The market for cigarettes bonds also could be problematic for the state. Dick Larkin, senior vice president and director of credit analysis at Herbert J. Sims & Co., says that the heyday for new cigarettes bond issuances was 2005-07 when the demand from investors was high and the yield on a 40-year bond was 5 percent. But early this year interest on 40-year bonds ranged between 8 and 10 percent. That means states would have to pay more to issue cigarettes bonds, because investors see them as more of a risk.
The reason why they’ve been viewed as more of a risk is because of an ongoing dispute between states and the cigarettes companies they settled with. The cigarettes companies have been arguing that they shouldn’t have to pay as much as they agreed to in 1998 because they have lost market share to other manufacturers that are not part of the settlement.
According to Larkin, there are rumors on Wall Street that the cigarettes companies and states are close to resolving the $7 billion dispute, which would bring some stability to the market. And investors like stability. “The market is still crummy,” Larkin says, “but it’s improving.”
However, Larkin adds that the cigarettes bond market still faces major challenges. Americans are smoking cigarettes less, which is eating into the profit of cigarettes companies and resulting in reduced revenue for states to repay those bonds, he says. Decreasing cigarettes use was one of the reasons that Standard & Poor’s last November downgraded 51 cigarettes bonds in 16 states to “junk” status.
On the other hand, if cigarettes companies were to some day go bankrupt, the states that have issued bonds would look brilliant because they would have already received their payments. Mixed results Rhode Island has borrowed from its future cigarettes payments twice, with mixed results, says Gary Sasse, who served in several key tax and revenue Cabinet positions for former Rhode Island Governor Donald L. Carcieri and now directs the Bryant Institute for Public Leadership in Smithfield, Rhode Island.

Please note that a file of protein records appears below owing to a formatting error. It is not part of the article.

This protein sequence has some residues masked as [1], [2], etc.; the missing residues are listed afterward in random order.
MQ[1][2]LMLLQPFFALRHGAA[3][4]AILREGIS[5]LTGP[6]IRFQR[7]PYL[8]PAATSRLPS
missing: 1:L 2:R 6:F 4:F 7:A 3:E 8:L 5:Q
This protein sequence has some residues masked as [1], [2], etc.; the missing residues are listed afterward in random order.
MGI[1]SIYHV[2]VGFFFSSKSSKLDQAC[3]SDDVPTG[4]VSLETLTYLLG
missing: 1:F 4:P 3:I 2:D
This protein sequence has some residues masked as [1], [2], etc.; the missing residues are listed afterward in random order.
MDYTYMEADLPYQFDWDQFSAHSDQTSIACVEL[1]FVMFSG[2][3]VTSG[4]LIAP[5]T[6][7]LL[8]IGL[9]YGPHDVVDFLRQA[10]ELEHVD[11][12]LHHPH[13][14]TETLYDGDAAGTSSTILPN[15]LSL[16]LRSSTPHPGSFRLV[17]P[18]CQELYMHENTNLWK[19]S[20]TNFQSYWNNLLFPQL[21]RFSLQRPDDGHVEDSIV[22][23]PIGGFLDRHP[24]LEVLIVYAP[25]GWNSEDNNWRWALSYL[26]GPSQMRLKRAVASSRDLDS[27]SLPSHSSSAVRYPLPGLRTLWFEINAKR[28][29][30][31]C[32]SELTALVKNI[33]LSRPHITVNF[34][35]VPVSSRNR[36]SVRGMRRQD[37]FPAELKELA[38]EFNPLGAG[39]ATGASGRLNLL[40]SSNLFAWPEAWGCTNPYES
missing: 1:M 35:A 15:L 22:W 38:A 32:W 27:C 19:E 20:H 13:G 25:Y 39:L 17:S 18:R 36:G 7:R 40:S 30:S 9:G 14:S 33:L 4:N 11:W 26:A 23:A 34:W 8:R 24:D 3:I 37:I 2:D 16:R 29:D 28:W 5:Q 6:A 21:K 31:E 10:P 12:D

The first time, Rhode Island used future cigarettes proceeds to pay down its debt. Sasse sees that as a smart move. But the second time, the state used the future payments to help balance the budget, which Sasse says did nothing to help Rhode Island with its long-term problem of not having enough revenue to pay for all the services the state provides.
It’s the latter scenario that Sasse sees states turning to cigarettes bonds for, using them as a bridge to get by until revenues bounce back. “Hope burns eternal,” he says, but with the uncertain economy and market “that’s a hard bet to make.” In Minnesota, the budget deal will buy some time. But Wall Street doesn’t seem impressed.
Already, one credit rating agency, Fitch Ratings, has downgraded the rating on approximately $5.7 billion in Minnesota general obligation bonds to 'AA+' from 'AAA,' citing the state’s reliance on one-time fixes. For anti-smoking cigarettes activists, Minnesota’s decision to use cigarettes money to balance the budget is troubling for another reason.
“The state should be spending that money from the settlement for which it was intended: to help people stop smoking cigarettes or to make sure they don’t start,” says Dan Cronin of the Campaign for cigarettes-Free Kids in Washington, D.C., which monitors the settlement. The campaign’s latest report shows that states have cut funding for cigarettes prevention and cessation programs to the lowest level since 1999.
In the fiscal year that just ended, the group estimates that states collected $25 billion in revenue from the cigarettes settlement and cigarettes taxes, but only spent 2 percent of those funds ($518 million) on programs to prevent kids from smoking cigarettes and help smokers quit. “We’re not a fan” of cigarettes bonding, Cronin says. States that have borrowed from cigarettes funds: